A prominent theoretical controversy in the compensating differentials literature concerns unobservable individual productivity. Competing models yield opposite predictions depending on whether the unobservable productivity is safety-related skill or productivity generally. Using five panel waves and several new measures of worker fatality risks, first-difference estimates imply that omitting individual heterogeneity leads to overestimates of the value of statistical life, consistent with the latent safety-related skill interpretation. Risk measures with less measurement error raise the value of statistical life, the net effect being that estimates from the static model range from $5.3 million to $6.7 million, with dynamic model estimates somewhat higher.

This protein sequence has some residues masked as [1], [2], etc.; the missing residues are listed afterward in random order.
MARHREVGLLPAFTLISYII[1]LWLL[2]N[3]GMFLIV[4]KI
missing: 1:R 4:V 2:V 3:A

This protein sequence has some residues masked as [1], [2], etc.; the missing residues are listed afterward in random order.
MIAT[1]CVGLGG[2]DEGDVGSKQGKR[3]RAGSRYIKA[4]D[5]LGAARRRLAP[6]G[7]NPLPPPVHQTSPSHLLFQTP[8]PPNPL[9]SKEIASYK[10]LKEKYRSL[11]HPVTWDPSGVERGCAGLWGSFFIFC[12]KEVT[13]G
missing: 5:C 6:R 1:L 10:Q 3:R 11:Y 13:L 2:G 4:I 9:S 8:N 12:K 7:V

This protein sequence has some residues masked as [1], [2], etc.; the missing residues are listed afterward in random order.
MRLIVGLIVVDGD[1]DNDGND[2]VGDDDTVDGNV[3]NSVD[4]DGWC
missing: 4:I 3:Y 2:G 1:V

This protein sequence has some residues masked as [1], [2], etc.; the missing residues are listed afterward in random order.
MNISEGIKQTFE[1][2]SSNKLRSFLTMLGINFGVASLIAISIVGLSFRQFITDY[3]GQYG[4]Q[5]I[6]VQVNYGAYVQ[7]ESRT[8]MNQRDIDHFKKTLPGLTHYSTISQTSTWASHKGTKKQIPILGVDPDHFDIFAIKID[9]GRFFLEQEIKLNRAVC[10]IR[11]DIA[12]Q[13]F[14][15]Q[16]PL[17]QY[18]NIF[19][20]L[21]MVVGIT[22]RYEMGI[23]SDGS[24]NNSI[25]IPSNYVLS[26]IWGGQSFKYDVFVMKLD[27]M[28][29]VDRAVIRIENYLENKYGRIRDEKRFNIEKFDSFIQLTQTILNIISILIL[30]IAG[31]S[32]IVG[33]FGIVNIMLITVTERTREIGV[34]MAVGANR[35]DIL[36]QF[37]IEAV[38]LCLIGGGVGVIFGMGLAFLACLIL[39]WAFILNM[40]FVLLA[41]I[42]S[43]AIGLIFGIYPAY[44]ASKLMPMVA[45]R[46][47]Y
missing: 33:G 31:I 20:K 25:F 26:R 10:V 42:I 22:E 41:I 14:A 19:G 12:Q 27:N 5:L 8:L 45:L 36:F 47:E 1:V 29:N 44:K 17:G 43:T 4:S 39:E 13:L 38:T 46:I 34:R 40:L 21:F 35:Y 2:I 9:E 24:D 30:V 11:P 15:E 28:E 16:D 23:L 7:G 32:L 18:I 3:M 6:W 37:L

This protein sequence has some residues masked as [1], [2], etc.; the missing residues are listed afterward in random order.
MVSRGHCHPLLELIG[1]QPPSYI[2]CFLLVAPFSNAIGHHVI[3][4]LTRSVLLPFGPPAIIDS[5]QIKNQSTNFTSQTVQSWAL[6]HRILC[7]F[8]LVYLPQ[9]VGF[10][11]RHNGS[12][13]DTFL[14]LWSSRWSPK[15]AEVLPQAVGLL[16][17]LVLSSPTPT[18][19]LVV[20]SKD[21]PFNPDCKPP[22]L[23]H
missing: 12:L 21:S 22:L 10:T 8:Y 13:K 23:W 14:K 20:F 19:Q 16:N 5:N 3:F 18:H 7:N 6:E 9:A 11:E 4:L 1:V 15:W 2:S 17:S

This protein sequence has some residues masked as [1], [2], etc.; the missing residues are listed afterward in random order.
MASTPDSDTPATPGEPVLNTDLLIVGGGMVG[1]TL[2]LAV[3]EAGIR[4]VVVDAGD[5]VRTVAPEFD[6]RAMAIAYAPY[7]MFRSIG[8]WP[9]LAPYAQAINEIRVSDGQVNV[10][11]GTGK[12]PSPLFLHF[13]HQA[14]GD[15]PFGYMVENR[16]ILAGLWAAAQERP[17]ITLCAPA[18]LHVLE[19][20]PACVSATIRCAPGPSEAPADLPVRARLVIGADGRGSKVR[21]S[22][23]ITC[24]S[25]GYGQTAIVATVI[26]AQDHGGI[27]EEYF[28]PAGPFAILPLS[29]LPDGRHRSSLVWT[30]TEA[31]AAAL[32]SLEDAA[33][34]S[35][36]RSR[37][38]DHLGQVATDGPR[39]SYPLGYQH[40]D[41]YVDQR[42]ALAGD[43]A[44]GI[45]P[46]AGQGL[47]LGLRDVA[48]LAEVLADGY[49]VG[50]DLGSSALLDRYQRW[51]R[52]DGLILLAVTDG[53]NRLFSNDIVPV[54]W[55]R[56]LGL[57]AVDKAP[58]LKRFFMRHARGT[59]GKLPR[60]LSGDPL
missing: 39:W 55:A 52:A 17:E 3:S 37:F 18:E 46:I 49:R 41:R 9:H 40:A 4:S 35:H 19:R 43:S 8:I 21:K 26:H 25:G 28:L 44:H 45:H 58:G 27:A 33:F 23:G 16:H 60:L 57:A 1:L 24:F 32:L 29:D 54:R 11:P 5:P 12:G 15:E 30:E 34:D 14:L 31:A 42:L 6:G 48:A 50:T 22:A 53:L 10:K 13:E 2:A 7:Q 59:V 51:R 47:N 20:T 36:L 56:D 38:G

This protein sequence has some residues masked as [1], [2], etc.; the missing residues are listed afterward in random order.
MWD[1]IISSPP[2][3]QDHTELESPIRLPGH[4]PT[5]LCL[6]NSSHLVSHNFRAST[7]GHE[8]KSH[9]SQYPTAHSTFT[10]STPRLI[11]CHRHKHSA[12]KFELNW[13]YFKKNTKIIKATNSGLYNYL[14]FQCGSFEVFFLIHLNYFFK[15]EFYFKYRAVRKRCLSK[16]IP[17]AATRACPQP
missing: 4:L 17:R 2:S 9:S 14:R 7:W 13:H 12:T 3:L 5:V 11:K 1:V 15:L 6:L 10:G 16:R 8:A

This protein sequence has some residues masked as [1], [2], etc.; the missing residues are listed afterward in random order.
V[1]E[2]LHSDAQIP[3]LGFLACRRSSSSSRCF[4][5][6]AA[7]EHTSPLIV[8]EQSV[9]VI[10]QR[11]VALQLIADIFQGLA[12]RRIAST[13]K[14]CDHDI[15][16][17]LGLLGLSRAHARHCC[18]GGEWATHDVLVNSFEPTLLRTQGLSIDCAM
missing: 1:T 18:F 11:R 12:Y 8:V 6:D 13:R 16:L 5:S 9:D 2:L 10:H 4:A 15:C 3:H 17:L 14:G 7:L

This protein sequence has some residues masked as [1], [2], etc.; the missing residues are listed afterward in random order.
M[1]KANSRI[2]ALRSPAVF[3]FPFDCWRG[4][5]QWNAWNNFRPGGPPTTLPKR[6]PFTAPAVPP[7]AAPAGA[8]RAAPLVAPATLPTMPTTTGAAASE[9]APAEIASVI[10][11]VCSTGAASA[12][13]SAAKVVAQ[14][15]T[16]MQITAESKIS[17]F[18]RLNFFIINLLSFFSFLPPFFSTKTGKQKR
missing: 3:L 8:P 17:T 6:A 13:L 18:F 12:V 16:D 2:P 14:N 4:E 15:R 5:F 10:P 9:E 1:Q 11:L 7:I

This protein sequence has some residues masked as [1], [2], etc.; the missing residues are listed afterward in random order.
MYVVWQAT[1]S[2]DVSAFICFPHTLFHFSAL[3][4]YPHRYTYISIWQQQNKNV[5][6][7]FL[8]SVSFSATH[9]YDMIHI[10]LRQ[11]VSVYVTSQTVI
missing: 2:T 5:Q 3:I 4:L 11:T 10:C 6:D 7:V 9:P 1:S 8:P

Kniesner, Thomas J.; Viscusi, W. Kip; Ziliak, James P.; and Woock, Christopher, "How Unobservable Productivity Biases the Value of a Statistical Life" (2005). Economics - Faculty Scholarship. 120.
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